Last month, a Texas businessman bestowed a quarter-billion dollar gift upon the Kentucky college he attended a half-century earlier. Sam Simon, a co-creator of the popular TV Cartoon, The Simpsons, after a diagnosis of terminal cancer and a near-fatal medical scare, engaged in trust planning to benefit the animal and homeless persons’ charities he supported throughout his life. Similarly, whether it is a church, an alma mater, a hospital, an organization that helps animals, or a foundation that serves impoverished children, Wisconsinites are also generous with their financial resources. Using trusts to accomplish one’s charitable estate planning goals can be an essential element of maximizing the amount of money one can provide for his/her favorite charitable entities.
Wisconsin law limits the types of endeavors that a charitable trust may benefit. Those causes include: “relief of poverty, advancement of education, advancement of religion, promotion of health, governmental or municipal purposes or any other purpose the accomplishment of which is beneficial to the community.” Charitable trusts may provide substantial benefits to the donor and the recipient as, depending on the size of the donor’s estate, they may help minimize or eliminate the taxes the donor must pay at death, which in turn allows a larger amount of the donor’s money to pass to the charitable beneficiary.
Charitable trusts come in many different varieties. One such trust is the charitable remainder trust (CRT). These trusts allow the creator (or “grantor”) to receive payments from the trust for a period of time after which the remaining assets go to the stated charity. For example, John Doe could create a CRT and fund it with $1 million in stocks. He could then receive annual payments equaling a fixed percentage of the trust’s worth or a fixed dollar amount. Then, upon his death, the assets remaining in the trust would go to the charity he named in the trust agreement.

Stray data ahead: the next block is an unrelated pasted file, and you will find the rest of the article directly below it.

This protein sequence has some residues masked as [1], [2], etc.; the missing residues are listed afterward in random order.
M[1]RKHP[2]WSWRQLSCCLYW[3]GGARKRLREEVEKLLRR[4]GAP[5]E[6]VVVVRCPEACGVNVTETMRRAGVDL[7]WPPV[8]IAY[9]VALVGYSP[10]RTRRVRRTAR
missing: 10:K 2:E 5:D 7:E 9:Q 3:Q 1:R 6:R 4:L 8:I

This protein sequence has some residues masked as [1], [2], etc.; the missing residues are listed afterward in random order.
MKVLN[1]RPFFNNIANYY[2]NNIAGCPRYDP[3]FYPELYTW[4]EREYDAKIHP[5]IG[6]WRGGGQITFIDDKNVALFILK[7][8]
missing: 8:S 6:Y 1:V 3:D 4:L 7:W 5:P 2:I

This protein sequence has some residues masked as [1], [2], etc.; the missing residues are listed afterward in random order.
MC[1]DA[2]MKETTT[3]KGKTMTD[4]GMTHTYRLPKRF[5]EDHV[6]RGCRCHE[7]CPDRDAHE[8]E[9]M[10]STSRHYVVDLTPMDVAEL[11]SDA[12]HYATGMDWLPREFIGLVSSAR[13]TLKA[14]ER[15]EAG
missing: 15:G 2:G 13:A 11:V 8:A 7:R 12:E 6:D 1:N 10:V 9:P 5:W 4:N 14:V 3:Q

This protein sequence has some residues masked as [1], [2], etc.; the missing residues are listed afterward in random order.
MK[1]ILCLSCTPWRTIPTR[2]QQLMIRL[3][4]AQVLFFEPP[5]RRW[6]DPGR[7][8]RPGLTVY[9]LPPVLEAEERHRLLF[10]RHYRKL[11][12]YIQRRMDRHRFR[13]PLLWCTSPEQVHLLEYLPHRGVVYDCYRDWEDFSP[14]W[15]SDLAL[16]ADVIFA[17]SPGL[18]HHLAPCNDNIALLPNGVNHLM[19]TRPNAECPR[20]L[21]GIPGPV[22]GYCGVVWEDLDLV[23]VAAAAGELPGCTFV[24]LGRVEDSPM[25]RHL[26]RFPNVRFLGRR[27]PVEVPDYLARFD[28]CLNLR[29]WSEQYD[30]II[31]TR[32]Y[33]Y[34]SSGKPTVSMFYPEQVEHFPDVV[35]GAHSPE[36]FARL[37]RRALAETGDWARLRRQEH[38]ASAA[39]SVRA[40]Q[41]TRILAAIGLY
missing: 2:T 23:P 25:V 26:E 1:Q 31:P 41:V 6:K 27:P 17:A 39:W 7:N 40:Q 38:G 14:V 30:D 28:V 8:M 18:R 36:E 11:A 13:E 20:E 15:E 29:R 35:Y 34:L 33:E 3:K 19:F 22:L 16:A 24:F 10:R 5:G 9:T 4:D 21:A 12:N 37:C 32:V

Another type of charitable trust is the charitable lead trust (CLT), which simply reverses the order of operations from the CRT. In a CLT, the charity receives payments of a fixed percentage or dollar amount for a pre-determined period of time. After that, the remainder of the trust’s assets is distributed to one or more non-charitable beneficiaries named in the trust agreement.
Each of these types of trusts carries its own unique benefits and drawbacks. CRTs are income tax-exempt, while CLTs generally are not. CLTs may afford the grantor, or grantor’s family, greater control of the asset than they might have under a CRT arrangement.
Whether a CRT or CLT or other legal arrangement makes the most sense to realize your giving goals depends on your individual needs and objectives. To obtain the highest caliber advice about the best charitable giving estate plan for you, consult Madison estate planning attorney Daniel J. Krause of Krause Law Offices LLC. He has years of experience creating a wide variety of estate plans, including charitable trusts. Consult Attorney Daniel J. Krause to start planning today.
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